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Further actions and more laws would be enforced in order to fix the overpopulation of domestic animals. The causes of overpopulation are due to overbidding, choosing not to adopt, people disposing of their pets, and irresponsible pet owners who choose not to neuter. In an article in the DVD Magazines, Dry. Jeannine Quinn, the president Of the Association Of Shelter Veterinarians States that overpopulation threatens the lives of companions animals more than any infectious disease and results from a combination of too many pets for the number of suitable homes… DVD Veterinary). Statistics show that 60% of cogs and 70% of cats entering animal shelters never make it out alive (PAWS Chicago). A solution is possible and starts with each of us taking a step and getting our pets fixed. Over the years, public awareness has been increased about the need to spray and neuter, but many pet owners still choose not to do so. As people intentionally breed their pets either for fun or for profit gain, others do not spray or neuter out of ignorance and choosing to believe that their animals won’t breed accidentally. The urge to breed is very powerful.

Pets can, and will overcome extreme obstacles to get to their attention mate. Males and females will run out the door, chew through their leashes or even jump through fences. Spraying and neutering pets is a conscious choice and the right thing to do. Puppies and kittens can be safely be fixed when they reach eight weeks; this is well before they reach sexual maturity so there is no chance for an “accidental” litter. A majority of pet owners who breed their animals believe they aren’t contributing to the overpopulation if they can find homes for the litters; but this increases the chance of one ending up in a shelter.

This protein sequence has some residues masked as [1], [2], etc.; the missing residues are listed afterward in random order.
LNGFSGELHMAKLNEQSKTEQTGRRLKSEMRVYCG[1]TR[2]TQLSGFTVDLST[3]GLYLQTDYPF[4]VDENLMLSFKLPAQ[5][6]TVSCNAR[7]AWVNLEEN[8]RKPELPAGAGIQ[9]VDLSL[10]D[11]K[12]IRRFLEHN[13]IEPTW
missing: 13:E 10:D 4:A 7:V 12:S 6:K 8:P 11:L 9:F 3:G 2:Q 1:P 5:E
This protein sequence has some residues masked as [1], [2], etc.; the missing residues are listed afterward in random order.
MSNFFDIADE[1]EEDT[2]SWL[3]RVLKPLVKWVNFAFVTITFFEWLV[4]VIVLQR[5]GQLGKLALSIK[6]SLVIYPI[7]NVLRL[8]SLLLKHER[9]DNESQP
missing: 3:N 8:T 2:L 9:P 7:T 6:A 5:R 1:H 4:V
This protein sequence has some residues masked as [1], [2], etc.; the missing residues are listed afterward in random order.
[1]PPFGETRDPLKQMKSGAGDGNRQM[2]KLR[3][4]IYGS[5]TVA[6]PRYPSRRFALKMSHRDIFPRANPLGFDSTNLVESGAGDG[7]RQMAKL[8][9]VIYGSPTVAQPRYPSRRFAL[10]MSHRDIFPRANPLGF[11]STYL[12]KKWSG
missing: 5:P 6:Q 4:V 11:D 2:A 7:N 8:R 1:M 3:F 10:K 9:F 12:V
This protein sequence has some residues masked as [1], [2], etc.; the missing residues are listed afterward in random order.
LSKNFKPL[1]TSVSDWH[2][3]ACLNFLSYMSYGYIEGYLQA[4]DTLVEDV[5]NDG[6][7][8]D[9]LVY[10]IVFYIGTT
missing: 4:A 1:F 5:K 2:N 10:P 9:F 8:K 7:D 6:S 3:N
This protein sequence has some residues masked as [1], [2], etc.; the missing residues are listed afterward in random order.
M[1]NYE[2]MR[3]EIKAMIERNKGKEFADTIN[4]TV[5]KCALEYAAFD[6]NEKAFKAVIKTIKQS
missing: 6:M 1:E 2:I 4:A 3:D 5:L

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Many of hose kittens and puppies will end up at an animal shelter at some point in their life. On average a fertile cat can produce three litters in one year and the number of kittens in a litter ranges from 4 to 6. In about seven years, one female cat and her offspring can produce 420,000 cats (LA Animal Shelter). Besides spaying and neutering, there are other approaches and potential solutions. First and foremost, the law must require licenses for breeders. Any individual or organization that wants to breed animals should be required to purchase a license.

The license is to be renewed annually and anyone found to licensed will be a fined over an obscene amount, perhaps $1,500 for each litter. Breeders should also have a limit on how many animals they are allowed to produce in a year. There will be some flexibility as litter size varies but the breeder must have a limit. Any one breeder who falls out of the conformity would have their license void and revoked. The law must also have a limit on how animals are bought or sold. Selling animals should only be limited to state-controlled pet stores.

People whom are caught selling dogs or cats on the street or over the web would be fined r be required to statue community service. One organization called the Alliance of for Contraception in Cats and Dogs are actively researching other methods of contraception; such as nonsensical sterilization. The search for a nonsensical sterile has never been greater as this organization received over $70 million in grants and funding (Veterinary Medicine). This method will help target difficult to reach communities and feral populations of cats and dogs.

There have been large advances in the area of nonsensical sterilization of animals in the past decades. Many zoos use a number of contraceptive methods to control the number of unwanted offspring. It is often accomplished through the use of a hormonal implant that allows reversible control of fertility in females. According to Dry. Patty Olson however, a board-certified veterinary terminologies, “… Animals in zoos are under constant professional care and scrutiny, allowing for potential side effects to be evaluated on a regular basis. (Pathfinder). ” The search is still on going.

These plausible solutions will obviously require extensive time, none and strict enforcement. It would also require hiring people to support the cause, and the government would need to monitor pet stores and breeders. Given that we spend millions running shelters and euthanizing animals any. Bay, these possible solutions are definitely worth considering. In addition, more potential pet owners should consider adopting their pets from a legitimate animal shelter or through a rescue group. As a community we can help by educating our friends and family members about overpopulation, adopting, and the need to spay and neuter.

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